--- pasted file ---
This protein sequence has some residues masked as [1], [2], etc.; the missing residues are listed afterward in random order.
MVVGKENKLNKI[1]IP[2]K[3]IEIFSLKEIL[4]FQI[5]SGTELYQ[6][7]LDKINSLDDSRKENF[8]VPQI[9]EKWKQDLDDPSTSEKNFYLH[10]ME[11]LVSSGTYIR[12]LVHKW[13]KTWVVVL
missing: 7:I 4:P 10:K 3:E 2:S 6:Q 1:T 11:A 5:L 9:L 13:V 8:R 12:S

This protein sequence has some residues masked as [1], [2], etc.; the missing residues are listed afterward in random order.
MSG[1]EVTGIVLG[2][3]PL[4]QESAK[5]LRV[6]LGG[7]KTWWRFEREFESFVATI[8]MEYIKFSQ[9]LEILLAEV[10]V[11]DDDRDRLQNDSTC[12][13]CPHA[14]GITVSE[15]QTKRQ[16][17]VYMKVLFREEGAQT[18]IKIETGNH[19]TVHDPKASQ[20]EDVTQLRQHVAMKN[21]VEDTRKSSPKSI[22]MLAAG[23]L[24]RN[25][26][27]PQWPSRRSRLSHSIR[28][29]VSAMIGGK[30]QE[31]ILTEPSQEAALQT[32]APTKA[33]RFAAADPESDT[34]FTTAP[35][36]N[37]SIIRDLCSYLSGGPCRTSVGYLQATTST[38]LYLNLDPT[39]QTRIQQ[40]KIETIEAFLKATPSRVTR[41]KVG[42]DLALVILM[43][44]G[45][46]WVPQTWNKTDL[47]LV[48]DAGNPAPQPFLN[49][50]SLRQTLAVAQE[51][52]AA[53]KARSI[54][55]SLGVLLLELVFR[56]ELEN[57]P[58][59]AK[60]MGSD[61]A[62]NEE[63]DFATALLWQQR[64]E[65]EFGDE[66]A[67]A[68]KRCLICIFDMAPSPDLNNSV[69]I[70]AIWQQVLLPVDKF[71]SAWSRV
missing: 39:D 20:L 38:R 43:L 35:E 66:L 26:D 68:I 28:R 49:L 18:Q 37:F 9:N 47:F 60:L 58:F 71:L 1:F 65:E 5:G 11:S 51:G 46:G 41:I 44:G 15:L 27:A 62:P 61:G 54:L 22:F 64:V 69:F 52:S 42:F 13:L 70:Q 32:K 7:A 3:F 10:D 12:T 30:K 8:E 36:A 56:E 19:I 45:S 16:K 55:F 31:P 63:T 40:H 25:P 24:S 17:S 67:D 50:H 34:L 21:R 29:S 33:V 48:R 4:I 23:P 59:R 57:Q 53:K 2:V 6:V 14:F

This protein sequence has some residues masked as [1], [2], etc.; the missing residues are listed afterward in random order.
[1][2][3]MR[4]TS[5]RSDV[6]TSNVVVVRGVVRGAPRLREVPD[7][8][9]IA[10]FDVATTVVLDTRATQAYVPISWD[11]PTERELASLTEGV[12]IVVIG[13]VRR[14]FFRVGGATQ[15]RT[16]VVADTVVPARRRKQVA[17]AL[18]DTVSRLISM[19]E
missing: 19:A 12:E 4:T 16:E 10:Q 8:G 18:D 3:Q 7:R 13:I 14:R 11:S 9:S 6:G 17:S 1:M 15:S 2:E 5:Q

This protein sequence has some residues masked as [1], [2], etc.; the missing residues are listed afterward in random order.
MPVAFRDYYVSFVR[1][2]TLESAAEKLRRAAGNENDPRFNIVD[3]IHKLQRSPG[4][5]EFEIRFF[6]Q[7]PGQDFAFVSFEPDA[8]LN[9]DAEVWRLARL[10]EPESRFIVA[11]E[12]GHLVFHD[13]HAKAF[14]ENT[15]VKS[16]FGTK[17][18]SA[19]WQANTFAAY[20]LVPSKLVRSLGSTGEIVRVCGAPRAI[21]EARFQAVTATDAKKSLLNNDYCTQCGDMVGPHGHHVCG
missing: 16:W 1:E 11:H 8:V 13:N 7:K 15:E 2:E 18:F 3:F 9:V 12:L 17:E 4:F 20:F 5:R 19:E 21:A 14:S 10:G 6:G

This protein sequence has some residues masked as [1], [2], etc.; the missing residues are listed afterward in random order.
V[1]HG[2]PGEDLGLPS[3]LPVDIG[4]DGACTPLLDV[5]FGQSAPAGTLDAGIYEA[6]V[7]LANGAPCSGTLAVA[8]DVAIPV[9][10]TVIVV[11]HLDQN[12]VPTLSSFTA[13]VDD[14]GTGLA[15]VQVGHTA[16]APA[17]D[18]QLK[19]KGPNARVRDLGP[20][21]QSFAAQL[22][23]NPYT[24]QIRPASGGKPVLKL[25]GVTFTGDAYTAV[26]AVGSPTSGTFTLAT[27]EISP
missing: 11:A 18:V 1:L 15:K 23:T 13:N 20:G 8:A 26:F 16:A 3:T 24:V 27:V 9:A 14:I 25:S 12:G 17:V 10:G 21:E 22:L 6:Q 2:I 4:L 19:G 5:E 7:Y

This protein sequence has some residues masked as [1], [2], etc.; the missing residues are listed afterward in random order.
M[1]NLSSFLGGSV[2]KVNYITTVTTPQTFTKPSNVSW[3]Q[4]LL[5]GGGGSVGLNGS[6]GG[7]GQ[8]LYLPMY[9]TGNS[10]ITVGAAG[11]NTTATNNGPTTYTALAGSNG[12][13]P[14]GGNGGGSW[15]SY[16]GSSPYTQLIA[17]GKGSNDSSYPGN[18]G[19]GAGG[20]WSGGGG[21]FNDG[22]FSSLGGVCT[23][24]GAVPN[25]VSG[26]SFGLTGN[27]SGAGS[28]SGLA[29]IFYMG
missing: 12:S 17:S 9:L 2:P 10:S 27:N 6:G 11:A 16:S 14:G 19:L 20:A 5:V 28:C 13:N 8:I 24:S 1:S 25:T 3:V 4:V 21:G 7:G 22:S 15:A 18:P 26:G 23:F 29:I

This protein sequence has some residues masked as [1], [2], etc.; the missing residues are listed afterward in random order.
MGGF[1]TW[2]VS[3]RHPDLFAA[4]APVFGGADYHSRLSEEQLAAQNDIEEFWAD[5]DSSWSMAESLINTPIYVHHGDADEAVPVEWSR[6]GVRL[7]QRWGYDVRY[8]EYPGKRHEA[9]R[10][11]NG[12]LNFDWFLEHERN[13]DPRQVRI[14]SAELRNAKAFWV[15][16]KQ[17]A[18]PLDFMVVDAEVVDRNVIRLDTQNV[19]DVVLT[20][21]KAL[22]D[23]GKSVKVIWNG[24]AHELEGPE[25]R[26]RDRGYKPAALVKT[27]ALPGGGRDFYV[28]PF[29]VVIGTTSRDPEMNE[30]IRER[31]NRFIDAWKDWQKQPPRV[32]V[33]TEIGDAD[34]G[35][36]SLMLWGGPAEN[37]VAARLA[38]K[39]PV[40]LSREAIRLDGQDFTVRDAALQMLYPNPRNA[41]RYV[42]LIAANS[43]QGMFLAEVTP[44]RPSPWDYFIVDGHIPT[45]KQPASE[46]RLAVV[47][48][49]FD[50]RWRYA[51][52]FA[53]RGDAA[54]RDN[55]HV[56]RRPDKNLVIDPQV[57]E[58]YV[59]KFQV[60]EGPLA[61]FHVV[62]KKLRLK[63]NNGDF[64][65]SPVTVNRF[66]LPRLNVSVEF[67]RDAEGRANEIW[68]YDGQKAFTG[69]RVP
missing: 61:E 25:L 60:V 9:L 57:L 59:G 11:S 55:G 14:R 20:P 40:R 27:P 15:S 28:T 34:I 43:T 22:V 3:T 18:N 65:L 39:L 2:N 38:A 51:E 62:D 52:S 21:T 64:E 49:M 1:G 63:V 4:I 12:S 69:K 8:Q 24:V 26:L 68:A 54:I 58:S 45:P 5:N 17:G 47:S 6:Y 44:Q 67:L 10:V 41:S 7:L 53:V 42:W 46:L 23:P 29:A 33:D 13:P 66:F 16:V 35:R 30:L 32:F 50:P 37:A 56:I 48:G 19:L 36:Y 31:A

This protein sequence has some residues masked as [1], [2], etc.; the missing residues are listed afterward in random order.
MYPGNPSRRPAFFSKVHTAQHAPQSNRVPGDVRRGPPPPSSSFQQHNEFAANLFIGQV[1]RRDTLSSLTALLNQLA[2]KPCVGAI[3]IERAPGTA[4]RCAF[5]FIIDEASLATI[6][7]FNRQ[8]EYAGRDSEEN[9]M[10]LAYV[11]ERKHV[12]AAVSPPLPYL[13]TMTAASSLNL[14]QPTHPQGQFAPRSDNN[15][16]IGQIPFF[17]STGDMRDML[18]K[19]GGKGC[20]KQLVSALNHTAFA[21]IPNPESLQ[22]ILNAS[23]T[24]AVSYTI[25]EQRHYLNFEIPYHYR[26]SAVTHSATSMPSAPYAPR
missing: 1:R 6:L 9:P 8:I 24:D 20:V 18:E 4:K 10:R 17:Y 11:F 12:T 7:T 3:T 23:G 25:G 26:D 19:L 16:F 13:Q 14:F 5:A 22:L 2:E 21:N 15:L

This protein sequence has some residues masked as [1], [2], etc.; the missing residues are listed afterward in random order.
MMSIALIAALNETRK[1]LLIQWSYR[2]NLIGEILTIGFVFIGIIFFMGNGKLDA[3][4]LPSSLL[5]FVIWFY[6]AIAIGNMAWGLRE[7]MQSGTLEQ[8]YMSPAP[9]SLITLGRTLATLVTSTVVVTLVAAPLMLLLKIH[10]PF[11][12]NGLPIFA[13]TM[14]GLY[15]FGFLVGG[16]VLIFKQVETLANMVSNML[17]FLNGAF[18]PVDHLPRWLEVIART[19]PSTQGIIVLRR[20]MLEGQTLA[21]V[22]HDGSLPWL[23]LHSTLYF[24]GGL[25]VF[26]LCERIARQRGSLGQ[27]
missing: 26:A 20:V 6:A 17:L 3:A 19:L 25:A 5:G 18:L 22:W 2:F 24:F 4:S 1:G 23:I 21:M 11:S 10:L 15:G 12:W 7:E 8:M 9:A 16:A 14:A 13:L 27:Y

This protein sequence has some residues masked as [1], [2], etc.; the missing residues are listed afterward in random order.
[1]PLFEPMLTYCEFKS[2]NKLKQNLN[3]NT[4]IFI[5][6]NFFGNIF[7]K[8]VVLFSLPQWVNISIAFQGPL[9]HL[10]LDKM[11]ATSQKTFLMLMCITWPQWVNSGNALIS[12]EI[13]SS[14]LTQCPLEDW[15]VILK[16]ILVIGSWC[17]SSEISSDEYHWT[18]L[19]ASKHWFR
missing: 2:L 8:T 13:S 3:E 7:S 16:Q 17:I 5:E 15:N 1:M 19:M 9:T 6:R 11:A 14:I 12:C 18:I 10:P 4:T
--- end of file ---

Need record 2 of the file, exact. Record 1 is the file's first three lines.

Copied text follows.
This protein sequence has some residues masked as [1], [2], etc.; the missing residues are listed afterward in random order.
MSG[1]EVTGIVLG[2][3]PL[4]QESAK[5]LRV[6]LGG[7]KTWWRFEREFESFVATI[8]MEYIKFSQ[9]LEILLAEV[10]V[11]DDDRDRLQNDSTC[12][13]CPHA[14]GITVSE[15]QTKRQ[16][17]VYMKVLFREEGAQT[18]IKIETGNH[19]TVHDPKASQ[20]EDVTQLRQHVAMKN[21]VEDTRKSSPKSI[22]MLAAG[23]L[24]RN[25][26][27]PQWPSRRSRLSHSIR[28][29]VSAMIGGK[30]QE[31]ILTEPSQEAALQT[32]APTKA[33]RFAAADPESDT[34]FTTAP[35][36]N[37]SIIRDLCSYLSGGPCRTSVGYLQATTST[38]LYLNLDPT[39]QTRIQQ[40]KIETIEAFLKATPSRVTR[41]KVG[42]DLALVILM[43][44]G[45][46]WVPQTWNKTDL[47]LV[48]DAGNPAPQPFLN[49][50]SLRQTLAVAQE[51][52]AA[53]KARSI[54][55]SLGVLLLELVFR[56]ELEN[57]P[58][59]AK[60]MGSD[61]A[62]NEE[63]DFATALLWQQR[64]E[65]EFGDE[66]A[67]A[68]KRCLICIFDMAPSPDLNNSV[69]I[70]AIWQQVLLPVDKF[71]SAWSRV
missing: 39:D 20:L 38:R 43:L 35:E 66:L 26:D 68:I 28:R 49:L 18:Q 37:F 9:N 47:F 60:L 58:F 71:L 1:F 65:E 5:G 11:S 51:G 46:G 41:I 44:G 15:L 27:A 62:P 61:G 54:L 22:F 64:V 69:F 52:S 42:F 13:L 70:Q 32:K 7:A 3:F 10:D 12:T 30:K 8:E 36:A 56:E 19:I 45:S 16:K 55:F 31:P 63:T 40:H 25:P 24:S 17:S 67:D 50:H 34:L 21:R 29:S 33:V 48:R 4:I 23:P 59:R 57:Q 53:K 2:V 6:V 14:F